Adib also proposes, as part of his plan, to work out export deals with “friendly” countries such as Russia.  Europe’s loss is Russia’s gain, since the Europeans apparently backed the wrong dog in this fight.

Syrian Banking Sector

The Syrian banking sector suffers from the same misfortune as its Russian counterpart:  Various factors, including international sanctions, have left it with insufficient means to issue substantial credits to enterprises.  In other words, there are no “deep pockets”, and every loan is risky.  On the other hand, Syria, like Russia, is rapidly adapting to this situation and coming up with various creative techniques to provide credit services to businesses and to properly insure investments.

Syrian Prime Minister Imad Khamis

A wide-ranging reform of the Syrian banking sector is already underway.  There is a mix of state-owned and private banks.  The proper “complementary relationship” between these two sectors is being discussed actively.  The administrative structures of the Finance sector lack an adequate amount of qualified employees needed to function.  Syrian Prime Minister Imad Khamis has called upon the government-sector banks “to take direct and decisive steps” to solve the problem of issuing credits, which are needed for restoration and development projects.  Parallel with this, new laws are being passed to deal with the credit situation and help to regulate this area of the economy.  A special project is in the works to legally liquidate, in stages, certain problematic debts.  All of this requires a re-capitalization of the banks.  The rules of trade and insurance arbitrage are also to be simplified. All of this is done with the purpose of stimulating the Financial Services industry.  But also invites certain risks, naturally.  But in a country which partially lies in ruins, rebuilding will not be possible without the joint efforts of the government, the private sector, and the consumers themselves.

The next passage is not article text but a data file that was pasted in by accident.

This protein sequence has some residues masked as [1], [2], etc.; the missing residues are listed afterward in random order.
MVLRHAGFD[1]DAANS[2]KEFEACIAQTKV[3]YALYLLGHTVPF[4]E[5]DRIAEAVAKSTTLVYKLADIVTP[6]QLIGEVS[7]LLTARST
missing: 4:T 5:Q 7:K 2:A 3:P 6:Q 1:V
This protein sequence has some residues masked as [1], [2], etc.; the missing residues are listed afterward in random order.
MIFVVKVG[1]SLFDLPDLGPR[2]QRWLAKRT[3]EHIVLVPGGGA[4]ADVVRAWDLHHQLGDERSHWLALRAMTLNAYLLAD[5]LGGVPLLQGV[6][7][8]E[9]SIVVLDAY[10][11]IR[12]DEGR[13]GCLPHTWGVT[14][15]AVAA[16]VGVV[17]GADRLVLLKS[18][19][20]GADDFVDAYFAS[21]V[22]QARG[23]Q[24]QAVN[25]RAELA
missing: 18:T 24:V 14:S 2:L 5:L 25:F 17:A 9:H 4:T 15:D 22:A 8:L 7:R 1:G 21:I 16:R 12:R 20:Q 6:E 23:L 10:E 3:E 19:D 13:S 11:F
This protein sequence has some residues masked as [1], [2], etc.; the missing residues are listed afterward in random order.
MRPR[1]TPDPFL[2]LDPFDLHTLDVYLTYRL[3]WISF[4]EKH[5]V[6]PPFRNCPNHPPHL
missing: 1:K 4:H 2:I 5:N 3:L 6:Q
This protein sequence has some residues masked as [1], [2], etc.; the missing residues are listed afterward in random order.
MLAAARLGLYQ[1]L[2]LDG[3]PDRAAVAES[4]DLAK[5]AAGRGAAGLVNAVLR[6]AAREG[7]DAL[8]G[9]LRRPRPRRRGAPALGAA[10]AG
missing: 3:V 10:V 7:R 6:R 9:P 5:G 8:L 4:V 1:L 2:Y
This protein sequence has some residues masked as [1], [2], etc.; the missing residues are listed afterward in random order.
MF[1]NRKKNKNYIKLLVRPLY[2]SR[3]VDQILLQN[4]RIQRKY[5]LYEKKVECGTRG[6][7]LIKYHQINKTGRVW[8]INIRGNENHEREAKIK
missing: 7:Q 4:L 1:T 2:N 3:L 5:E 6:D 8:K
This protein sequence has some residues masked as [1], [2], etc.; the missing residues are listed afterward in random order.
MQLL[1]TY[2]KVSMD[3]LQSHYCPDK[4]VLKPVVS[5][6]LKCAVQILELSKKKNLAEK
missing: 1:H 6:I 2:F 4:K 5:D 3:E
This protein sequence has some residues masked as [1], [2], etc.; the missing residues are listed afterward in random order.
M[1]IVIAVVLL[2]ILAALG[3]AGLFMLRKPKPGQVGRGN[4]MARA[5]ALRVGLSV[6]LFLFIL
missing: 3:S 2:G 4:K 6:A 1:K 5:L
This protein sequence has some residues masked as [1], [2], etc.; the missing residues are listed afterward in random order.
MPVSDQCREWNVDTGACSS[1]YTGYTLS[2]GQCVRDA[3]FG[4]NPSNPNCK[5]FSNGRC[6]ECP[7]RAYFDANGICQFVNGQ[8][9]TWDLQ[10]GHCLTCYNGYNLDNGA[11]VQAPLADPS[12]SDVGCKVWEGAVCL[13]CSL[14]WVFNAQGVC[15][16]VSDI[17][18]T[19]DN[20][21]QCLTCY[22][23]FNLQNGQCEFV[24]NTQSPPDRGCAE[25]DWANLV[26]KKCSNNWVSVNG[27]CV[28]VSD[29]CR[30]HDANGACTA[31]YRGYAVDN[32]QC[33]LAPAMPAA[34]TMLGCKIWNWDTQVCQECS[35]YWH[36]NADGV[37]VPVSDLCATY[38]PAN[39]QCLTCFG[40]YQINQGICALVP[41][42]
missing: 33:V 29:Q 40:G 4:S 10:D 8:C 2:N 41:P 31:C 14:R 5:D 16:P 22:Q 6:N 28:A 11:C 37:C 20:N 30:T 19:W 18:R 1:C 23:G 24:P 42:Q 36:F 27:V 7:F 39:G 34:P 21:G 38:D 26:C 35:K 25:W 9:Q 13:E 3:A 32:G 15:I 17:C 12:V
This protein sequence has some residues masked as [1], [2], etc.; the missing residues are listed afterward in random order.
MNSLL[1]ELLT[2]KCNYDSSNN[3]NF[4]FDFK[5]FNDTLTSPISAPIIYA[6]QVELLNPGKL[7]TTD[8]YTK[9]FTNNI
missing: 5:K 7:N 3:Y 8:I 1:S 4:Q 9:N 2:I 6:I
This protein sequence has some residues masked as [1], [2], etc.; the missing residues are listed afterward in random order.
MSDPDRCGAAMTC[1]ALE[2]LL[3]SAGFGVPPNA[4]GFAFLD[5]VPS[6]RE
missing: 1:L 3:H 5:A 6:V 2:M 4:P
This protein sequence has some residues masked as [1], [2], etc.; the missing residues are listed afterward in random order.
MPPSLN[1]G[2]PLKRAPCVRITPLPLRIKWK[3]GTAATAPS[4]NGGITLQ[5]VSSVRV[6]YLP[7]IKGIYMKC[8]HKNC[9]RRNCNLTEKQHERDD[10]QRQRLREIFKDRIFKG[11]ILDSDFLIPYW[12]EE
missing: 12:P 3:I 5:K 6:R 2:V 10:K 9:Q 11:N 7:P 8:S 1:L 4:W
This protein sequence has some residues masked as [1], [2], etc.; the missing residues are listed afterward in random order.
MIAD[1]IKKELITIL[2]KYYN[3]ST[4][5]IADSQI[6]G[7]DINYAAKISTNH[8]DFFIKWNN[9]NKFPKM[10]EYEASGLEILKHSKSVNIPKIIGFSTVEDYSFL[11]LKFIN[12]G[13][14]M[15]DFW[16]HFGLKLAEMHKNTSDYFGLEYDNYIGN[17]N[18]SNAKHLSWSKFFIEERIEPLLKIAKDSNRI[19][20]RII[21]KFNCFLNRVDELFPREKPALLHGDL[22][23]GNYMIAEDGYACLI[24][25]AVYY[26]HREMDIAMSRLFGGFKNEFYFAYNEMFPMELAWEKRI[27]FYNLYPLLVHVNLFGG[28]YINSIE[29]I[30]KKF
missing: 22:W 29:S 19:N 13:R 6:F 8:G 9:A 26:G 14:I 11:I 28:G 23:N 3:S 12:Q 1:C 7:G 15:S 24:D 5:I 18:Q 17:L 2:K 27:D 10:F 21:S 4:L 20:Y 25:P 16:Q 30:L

As President Assad himself noted, in a speech about the transition from war time to economic development:  “The process of rebuilding, and the accompanying economic growth should not be left until the end of the crisis.  In reality, the goverment has already started to create all the necessary conditions which will further these goals and stimulate investments in these spheres.”

[to be continued]

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10 Responses to Following Military Victory, Syria Plans Economic Reforms – Part II

  1. Jen says:

    I would like to suggest that a perfect opportunity exists for Syria to reform its taxation system on the basis of collecting land rents (land value taxation) as the main source of government income, rather than rely on taxing the incomes of individuals, households and businesses.

    Rather than try to explain the advantages of land value taxation myself, I’ll just cut-n-paste excerpts from an open letter signed by prominent US and European economists addressed to Mikhail Gorbachev way back in 1991 (just before the coup against him) that urged him to adopt a taxation regime based on land value taxation.

    “… It is important that the rent of land be retained as a source of government revenue. While the governments of developed nations with market economies collect some of the rent of land in taxes, they do not collect nearly as much as they could, and they therefore make unnecessarily great use of taxes that impede their economies–taxes on such things as incomes, sales and the value of capital.